Climate change as a migration driver from rural and urban Mexico

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Climate change as a migration driver from rural and urban Mexico
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Studies investigating migration as a response to climate variability have largely focused on rural locations to the exclusion of urban areas. This lack of urban focus is unfortunate given the sheer numbers of urban residents and continuing high levels of urbanization. To begin filling this empirical gap, this study investigates climate change impacts on US-bound migration from rural and urban Mexico, 1986–1999. We employ geostatistical interpolation methods to construct two climate change indices, capturing warm and wet spell duration, based on daily temperature and precipitation readings for 214 weather stations across Mexico. In combination with detailed migration histories obtained from the Mexican Migration Project, we model the influence of climate change on household-level migration from 68 rural and 49 urban municipalities. Results from multilevel event-history models reveal that a temperature warming and excessive precipitation significantly increased international migration during the study period. However, climate change impacts on international migration is only observed for rural areas. Interactions reveal a causal pathway in which temperature (but not precipitation) influences migration patterns through employment in the agricultural sector. As such, climate-related international migration may decline with continued urbanization and the resulting reductions in direct dependence of households on rural agriculture.

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this presentation provides a brief overview of the article climate changes migration driver from rule under Mexico recently published in Environmental Research letters most prior research on the relationship between climate migration has focused on rural areas however much of the world population is residing in urban areas with the trend of increased urbanization in future decades as such it is important to investigate climate impacts and migration responses among government populations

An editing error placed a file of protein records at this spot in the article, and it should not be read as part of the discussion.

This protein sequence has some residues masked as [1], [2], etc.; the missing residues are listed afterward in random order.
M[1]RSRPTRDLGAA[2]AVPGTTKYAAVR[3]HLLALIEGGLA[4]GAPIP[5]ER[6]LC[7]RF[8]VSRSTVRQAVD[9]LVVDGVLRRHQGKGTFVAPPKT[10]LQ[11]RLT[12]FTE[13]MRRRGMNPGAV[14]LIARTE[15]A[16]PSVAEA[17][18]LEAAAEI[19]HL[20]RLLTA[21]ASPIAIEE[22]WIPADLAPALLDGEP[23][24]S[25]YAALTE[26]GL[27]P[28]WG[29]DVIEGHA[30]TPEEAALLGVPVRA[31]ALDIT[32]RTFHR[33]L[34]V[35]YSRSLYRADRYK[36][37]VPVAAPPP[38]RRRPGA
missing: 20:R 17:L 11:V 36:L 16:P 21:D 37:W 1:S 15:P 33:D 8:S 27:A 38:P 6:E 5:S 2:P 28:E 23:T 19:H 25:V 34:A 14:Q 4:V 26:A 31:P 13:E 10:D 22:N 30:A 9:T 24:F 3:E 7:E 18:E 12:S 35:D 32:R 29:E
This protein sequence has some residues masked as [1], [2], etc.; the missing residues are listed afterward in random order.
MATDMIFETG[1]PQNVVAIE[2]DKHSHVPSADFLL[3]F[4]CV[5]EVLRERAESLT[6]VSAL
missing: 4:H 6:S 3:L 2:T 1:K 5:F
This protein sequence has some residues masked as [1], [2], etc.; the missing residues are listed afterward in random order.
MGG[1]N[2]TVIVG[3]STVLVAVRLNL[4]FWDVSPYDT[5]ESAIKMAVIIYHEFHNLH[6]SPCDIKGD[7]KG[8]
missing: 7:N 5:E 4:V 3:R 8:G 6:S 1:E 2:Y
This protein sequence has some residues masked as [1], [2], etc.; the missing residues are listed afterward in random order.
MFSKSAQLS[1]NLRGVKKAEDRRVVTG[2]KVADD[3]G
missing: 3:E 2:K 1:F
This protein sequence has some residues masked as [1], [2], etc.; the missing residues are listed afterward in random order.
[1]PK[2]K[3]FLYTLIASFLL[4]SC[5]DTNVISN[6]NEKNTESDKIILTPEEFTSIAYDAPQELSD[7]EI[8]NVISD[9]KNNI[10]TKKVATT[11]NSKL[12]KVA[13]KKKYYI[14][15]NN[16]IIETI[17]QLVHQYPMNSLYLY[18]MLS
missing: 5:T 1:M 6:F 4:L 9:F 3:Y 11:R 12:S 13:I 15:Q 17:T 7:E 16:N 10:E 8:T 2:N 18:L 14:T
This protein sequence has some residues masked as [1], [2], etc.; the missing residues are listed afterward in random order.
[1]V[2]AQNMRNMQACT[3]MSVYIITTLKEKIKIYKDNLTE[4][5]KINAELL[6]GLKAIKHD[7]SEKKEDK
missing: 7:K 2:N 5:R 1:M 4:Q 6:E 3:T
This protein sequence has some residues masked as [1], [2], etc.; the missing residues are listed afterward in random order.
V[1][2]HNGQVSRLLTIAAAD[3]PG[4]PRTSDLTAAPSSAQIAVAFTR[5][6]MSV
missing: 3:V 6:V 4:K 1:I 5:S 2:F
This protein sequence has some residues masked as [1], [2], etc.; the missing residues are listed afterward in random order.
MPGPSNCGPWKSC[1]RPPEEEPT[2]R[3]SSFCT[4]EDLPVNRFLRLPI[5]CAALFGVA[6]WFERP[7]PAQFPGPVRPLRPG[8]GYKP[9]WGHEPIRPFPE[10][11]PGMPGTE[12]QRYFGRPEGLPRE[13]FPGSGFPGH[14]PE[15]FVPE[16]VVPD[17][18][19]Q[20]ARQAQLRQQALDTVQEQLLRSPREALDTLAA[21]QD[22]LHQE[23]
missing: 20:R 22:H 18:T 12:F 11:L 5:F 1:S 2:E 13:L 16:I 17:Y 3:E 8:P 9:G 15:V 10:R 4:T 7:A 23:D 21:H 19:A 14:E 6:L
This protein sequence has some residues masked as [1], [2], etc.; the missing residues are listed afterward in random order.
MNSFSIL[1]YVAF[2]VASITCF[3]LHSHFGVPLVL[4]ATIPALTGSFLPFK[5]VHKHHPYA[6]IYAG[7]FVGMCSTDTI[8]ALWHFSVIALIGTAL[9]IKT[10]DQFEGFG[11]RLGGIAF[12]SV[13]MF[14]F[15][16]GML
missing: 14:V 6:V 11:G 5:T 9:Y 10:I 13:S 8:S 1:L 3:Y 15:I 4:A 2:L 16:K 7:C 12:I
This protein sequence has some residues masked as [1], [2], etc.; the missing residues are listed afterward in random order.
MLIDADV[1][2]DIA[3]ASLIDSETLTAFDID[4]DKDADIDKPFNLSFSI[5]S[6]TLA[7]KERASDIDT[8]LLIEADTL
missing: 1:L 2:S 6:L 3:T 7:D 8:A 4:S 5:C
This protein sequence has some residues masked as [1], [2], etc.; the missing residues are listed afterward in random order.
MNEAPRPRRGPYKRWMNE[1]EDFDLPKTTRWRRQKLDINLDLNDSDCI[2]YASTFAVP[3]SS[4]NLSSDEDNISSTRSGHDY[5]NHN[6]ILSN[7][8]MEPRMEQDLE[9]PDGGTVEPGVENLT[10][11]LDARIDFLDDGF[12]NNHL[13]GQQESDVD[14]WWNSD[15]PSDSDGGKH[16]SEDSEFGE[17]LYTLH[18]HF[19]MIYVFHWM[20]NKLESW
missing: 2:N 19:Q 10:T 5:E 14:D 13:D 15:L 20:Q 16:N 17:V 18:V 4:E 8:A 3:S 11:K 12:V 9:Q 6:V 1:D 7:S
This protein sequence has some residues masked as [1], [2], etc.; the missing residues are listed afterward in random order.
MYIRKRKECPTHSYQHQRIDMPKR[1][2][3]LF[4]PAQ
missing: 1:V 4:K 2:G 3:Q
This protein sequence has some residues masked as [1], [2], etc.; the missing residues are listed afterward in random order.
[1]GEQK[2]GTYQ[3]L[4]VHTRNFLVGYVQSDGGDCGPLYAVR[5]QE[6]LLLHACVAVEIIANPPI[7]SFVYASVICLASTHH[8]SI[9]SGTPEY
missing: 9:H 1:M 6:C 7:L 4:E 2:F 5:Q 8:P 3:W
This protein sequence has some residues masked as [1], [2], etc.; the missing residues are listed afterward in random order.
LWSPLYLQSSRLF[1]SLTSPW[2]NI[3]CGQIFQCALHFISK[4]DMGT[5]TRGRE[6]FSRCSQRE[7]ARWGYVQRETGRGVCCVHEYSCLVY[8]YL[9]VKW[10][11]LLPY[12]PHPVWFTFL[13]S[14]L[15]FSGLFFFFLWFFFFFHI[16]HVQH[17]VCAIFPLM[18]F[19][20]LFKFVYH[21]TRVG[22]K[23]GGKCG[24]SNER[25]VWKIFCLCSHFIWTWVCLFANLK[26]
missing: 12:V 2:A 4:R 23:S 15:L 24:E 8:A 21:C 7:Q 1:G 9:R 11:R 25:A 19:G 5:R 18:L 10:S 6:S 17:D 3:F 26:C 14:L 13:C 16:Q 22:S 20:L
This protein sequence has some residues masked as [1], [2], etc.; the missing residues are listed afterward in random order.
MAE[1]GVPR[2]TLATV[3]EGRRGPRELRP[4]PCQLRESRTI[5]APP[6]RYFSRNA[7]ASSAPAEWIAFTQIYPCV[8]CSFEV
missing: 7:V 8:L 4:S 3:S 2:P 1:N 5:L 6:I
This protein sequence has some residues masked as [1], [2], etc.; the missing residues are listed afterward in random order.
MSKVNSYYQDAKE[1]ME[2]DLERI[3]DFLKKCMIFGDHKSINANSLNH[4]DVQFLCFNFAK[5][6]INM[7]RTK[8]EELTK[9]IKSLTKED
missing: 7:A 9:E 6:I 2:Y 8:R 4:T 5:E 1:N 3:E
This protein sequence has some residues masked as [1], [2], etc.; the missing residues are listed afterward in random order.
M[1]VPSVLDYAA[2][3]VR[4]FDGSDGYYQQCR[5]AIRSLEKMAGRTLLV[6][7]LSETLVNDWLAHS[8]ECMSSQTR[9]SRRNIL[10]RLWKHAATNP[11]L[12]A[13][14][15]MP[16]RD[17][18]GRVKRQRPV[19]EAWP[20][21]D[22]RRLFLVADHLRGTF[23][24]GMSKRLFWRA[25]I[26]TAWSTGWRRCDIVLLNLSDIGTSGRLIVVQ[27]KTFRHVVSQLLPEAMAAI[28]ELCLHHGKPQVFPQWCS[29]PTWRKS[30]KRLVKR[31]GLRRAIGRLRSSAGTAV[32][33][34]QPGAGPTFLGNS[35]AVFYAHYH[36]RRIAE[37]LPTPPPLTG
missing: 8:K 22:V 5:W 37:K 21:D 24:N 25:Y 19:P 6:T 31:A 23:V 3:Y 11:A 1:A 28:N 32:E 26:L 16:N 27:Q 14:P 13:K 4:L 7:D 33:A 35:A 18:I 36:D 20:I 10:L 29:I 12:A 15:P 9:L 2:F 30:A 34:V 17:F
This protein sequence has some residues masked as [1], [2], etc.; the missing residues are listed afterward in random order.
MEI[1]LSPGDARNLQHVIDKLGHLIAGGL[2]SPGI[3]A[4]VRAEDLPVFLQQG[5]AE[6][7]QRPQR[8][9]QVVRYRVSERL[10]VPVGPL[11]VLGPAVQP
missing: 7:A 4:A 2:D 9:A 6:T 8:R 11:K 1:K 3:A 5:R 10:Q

in rule areas livelihoods heavily depend on agriculture for sustenance and income generation and a lack of technology and insurance markets makes households highly vulnerable to adverse climate change in rome areas climate may impact labor productivity and health conditions while extreme weather events may destroy infrastructure in both rule under Mayor households adversely impacted by climate change may employ international migration as a strategy to excess alternative income streams and stabilize Latvia's to investigate drool
over differences in the cloud migration Association are all come burial measures international migration from households as primary predictors we constructed to climate change in the sees the walls buggeration index and the West alteration index based on daily temperature and precipitation information
this map shows our 111 study municipalities skidded across Mexico moms parties are shown in red rules' parties are shown in angry the small blue dots represent 214 weather stations from which we obtain daily temperature and precipitation data to construct our climate change indicators in this table the results
from multi-level event history moles are expressed in alterations meaning that the value buff 1 represents a positive effect by low value below 1 represents the negative effect the results for the combined sample blue box show that an increase in 1 spell duration as well as an increase in wet spell duration increase international migration in Mexico when desegregating the sample into rule green box and red box we find that climate change has significant impacts on international migration only from rule areas because we observed that climate
impacts migration was strong in rural areas we also explored role the climate effect operates through the agriculture sector to this end we interact at the climate change variables with a measure of the percentage of male labor force employed in agriculture as highlighted by the blue box the results revealed a significant interaction but only for temperature effects this figure was
used to visualize the interaction through predicted probabilities there's almost no relationship between increase in warming and migration for areas with only little employment in the agriculture sector the like gray line in contrast the relationship becomes very strong black line when a large fraction of the labor force is employed in agriculture in
conclusion our study shows that a warming in temperature and long wet spells increased international of migration from Mexico during the period of 1986 to 1999 we find that climate change led to international migration from rural but not from areas finally we find evidence that climate impacts on migration operate through employment in the agriculture sector